Between April 1984 and January 1985, in the Italian seaport of Livomo, the annual incidence of serologically confirmed acute hepatitis A doubled to 46 per 100,000 population. The exposure histories of each of 75 jaundiced subjects with serologically confirmed hepatitis A were compared with up to four, randomly chosen-, age-, sex-, and neighborhood-matched controls. Illness was strongly associated with consumption of raw mussels and clams within six weeks of onset of illness. When the two thirds of the subjects who had been exposed were classified according to the frequency with which they had recently consumed any type of raw shellfish, there was a clear dose-response relation. In February 1985, comprehensive control measures were introduced and the annual incidence of hepatitis A fell to 2.3 per 100,000 population, a 10-fold decrease from the preepidemic period.
|Number of pages||7|
|Journal||American Journal of Epidemiology|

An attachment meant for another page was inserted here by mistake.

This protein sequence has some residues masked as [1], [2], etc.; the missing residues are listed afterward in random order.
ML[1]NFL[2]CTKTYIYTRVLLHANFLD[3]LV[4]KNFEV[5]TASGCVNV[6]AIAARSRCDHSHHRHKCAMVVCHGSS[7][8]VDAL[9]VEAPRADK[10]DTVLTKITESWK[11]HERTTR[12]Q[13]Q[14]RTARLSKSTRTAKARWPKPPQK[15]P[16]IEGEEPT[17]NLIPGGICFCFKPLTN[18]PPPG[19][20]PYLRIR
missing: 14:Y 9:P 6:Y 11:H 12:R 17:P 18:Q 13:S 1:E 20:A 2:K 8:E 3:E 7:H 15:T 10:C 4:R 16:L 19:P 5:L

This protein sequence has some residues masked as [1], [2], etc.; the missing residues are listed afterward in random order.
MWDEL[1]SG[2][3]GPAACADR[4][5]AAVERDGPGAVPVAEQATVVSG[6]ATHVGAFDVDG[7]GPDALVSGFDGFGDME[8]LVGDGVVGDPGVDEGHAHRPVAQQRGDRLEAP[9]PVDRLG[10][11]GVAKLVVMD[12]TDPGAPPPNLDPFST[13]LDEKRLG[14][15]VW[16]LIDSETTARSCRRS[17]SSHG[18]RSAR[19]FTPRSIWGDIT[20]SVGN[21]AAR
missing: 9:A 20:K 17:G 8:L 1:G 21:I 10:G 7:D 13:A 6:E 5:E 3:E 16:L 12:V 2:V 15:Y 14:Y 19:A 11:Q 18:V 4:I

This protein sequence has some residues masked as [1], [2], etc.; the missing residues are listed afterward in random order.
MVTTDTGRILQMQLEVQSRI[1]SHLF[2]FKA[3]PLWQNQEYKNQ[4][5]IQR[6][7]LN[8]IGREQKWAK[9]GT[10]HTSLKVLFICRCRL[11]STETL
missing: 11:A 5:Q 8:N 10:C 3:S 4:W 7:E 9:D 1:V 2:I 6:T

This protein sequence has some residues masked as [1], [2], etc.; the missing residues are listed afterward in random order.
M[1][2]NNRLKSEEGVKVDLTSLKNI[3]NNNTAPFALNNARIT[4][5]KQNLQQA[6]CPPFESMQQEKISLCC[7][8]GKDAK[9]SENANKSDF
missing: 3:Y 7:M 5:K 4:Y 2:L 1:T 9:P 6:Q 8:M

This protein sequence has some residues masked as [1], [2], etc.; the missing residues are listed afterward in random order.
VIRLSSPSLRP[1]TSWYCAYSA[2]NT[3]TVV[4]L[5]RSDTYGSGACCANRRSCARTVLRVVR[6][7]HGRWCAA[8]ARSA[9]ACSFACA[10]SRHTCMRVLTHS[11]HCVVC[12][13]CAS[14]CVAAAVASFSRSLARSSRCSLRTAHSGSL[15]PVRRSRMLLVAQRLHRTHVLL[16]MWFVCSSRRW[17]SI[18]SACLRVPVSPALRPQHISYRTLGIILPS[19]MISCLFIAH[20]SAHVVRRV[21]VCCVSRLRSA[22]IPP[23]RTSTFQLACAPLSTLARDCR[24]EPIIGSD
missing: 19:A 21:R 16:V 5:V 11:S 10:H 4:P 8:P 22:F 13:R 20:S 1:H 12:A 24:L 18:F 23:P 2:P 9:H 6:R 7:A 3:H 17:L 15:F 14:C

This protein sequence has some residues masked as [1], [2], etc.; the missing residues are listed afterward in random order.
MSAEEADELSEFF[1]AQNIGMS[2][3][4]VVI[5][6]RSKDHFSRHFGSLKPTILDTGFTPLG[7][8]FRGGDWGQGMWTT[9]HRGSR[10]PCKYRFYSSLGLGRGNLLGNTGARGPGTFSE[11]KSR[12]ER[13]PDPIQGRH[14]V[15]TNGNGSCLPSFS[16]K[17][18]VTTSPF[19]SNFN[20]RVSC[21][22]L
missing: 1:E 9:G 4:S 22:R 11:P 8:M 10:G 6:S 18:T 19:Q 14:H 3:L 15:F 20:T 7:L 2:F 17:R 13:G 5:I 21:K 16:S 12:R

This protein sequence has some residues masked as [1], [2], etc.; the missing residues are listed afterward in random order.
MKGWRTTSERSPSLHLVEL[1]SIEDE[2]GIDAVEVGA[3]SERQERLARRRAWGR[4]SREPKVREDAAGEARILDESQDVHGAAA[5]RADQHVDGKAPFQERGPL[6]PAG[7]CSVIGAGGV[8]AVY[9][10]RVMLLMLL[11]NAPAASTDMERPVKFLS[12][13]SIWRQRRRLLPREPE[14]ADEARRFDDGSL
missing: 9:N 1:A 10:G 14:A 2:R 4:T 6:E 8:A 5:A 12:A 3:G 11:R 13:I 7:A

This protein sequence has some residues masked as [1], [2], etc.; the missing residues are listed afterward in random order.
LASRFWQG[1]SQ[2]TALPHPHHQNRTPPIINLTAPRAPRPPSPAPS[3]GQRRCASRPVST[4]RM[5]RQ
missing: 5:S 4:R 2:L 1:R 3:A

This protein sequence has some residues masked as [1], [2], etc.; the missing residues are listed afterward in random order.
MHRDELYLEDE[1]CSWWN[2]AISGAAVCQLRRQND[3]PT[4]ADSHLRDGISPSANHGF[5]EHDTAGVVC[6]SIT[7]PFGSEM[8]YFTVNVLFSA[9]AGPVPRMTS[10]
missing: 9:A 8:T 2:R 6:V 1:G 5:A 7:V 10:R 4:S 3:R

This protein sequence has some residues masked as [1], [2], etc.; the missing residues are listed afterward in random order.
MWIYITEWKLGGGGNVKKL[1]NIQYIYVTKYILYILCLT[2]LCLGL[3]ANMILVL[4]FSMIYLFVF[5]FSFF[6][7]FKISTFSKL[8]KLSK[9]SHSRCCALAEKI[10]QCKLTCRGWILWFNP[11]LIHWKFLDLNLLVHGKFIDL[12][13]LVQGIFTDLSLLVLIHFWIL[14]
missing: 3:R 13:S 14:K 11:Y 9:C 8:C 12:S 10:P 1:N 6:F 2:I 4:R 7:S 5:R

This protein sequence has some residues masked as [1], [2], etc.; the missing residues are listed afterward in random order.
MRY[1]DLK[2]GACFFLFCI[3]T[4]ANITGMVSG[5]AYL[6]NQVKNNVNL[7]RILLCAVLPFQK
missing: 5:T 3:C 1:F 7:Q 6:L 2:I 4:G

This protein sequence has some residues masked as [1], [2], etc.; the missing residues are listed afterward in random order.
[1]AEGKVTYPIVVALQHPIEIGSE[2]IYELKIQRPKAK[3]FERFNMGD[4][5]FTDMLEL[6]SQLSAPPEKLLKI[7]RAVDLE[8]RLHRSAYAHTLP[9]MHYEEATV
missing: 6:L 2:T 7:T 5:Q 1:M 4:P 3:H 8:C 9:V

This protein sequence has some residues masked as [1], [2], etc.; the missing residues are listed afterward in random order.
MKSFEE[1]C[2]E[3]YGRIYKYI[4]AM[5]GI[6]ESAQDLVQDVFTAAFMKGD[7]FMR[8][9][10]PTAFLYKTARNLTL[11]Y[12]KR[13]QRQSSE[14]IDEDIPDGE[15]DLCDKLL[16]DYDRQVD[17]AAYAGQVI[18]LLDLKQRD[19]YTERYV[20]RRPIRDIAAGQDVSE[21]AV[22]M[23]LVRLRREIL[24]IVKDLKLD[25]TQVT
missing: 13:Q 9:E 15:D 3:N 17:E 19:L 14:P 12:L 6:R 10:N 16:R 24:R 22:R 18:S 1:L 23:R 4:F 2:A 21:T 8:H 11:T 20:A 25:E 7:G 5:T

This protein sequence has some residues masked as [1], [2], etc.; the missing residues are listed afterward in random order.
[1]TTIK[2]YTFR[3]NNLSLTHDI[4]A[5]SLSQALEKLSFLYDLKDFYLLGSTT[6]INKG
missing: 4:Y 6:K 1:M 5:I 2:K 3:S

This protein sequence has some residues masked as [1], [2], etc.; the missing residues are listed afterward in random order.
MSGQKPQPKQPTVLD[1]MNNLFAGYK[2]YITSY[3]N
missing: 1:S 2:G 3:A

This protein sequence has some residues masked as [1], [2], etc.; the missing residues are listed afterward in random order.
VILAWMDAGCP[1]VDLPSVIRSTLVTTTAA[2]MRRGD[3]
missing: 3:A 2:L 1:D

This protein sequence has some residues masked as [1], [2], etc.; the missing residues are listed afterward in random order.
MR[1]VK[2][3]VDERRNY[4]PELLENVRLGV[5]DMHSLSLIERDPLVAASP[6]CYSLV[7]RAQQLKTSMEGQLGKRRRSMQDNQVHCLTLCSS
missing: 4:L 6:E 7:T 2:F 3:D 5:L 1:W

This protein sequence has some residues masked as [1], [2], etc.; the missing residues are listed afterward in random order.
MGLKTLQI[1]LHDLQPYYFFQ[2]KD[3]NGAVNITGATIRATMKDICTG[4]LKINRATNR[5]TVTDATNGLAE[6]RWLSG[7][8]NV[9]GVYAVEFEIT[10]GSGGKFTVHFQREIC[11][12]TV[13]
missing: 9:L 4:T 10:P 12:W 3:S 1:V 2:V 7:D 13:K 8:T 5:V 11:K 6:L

|Publication status||Published - Sep 1989|
Bibliographical noteFunding Information:
This continuing surveillance project is partially supported by the Consiglio Nazionale delle Ricerche (Grant no. 84.01899.04). The scientific exchange program with the Communicable Disease Surveillance Centre, London, from which the SEIEVA project emerged, was funded by the British Council, The authors thank Dr. P. Baroncini, Dr. L. Tognazzi, and R. Celanti of the Livorno Public Health Department who gave invaluable assistance with field-work.
- Food contamination
- Hepatitis A
- Retrospective studies